- Associated Press - Wednesday, August 12, 2020

PORTLAND, Maine (AP) - Producers of maple syrup, a major agricultural product in northern U.S. states, are now eligible for financial relief to help mitigate the impact of the coronavirus pandemic.

Maple syrup is an economic driver in states such as Vermont, New York and Maine, which are the top three producers in the U.S. The industry, like many sectors of agriculture, has taken a hit from the pandemic, which canceled events such as Maine Maple Sunday.

Politicians from northern states, including Maine Gov. Janet Mills and the state’s Congressional delegation, have pushed for aid for syrup producers. The U.S. Department of Agriculture said Wednesday that producers of the sap used to make maple syrup are now eligible for direct financial relief.

“Like many pillars of our economy, Maine’s maple syrup producers have suffered unprecedented financial hardship caused by the coronavirus pandemic,” said Mills, a Democrat.

Maine alone is home to more than 550 maple syrup producers.



In other news related to the coronavirus pandemic in Maine:

NEW CASES

Maine public health authorities reported an increase of 20 cases of the virus on Wednesday. The total number of reported cases is more than 4,000. The state has had 126 deaths because of the virus.

For most people, the coronavirus causes mild or moderate symptoms, such as fever and cough that clear up in two to three weeks. For some, especially older adults and people with existing health problems, it can cause more severe illness, including pneumonia, or death.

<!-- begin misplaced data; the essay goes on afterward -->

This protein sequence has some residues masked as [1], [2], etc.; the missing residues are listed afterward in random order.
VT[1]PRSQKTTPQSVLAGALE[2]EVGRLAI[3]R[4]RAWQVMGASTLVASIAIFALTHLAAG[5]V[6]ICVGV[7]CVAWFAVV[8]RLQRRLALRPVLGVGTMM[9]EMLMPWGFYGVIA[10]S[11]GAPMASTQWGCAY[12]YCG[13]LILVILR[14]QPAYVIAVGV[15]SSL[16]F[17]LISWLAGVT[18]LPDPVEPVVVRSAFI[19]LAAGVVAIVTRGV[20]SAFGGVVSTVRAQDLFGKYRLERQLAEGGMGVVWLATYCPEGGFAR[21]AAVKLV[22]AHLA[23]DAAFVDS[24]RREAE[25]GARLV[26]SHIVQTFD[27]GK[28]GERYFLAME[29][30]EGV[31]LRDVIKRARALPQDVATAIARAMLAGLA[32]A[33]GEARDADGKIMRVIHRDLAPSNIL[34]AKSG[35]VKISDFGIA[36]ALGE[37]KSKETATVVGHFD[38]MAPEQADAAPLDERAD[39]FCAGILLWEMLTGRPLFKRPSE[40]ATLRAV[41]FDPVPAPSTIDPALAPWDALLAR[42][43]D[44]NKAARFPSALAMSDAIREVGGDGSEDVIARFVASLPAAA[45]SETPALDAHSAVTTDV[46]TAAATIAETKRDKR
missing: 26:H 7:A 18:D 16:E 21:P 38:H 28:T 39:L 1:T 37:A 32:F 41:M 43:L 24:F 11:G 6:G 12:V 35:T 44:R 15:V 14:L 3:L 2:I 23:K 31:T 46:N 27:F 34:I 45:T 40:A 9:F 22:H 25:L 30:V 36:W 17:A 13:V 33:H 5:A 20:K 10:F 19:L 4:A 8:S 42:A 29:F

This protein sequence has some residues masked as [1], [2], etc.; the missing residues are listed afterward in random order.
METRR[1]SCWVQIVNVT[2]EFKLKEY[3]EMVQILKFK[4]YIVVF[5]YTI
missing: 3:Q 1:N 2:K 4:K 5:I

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COUGH INVESTIGATION

The National Park Service said Wednesday it’s investigating a confrontation in which a person is accused of intentionally coughing on someone at Acadia National Park.

Names of the people involved in the confrontation were not available. A Maine family said someone intentionally coughed on them for not wearing masks at the park, the park service said. The family was outside attending a wedding at the time.

The park service is “taking this report seriously,” park service spokesperson Christie Anastasia said Wednesday.

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TRIBAL HEALTH

An organization that provides health care services to American Indians in Maine has received more than $1 million to expand its public health services.

The Centers for Disease Control and Prevention is providing the money to Wabanaki Health and Wellness, which serves members of tribes in Penobscot, Washington and Aroostook counties. Maine’s two U.S. senators, independent Sen. Angus King and Republican Sen. Susan Collins, said the funding will help “ensure the health and safety of Maine’s tribes amid this devastating public health and economic crisis.”

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